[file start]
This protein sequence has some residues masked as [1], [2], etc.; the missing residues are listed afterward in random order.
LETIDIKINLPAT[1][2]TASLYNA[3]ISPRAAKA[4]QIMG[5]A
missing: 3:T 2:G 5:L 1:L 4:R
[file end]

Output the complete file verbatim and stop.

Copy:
This protein sequence has some residues masked as [1], [2], etc.; the missing residues are listed afterward in random order.
LETIDIKINLPAT[1][2]TASLYNA[3]ISPRAAKA[4]QIMG[5]A
missing: 3:T 2:G 5:L 1:L 4:R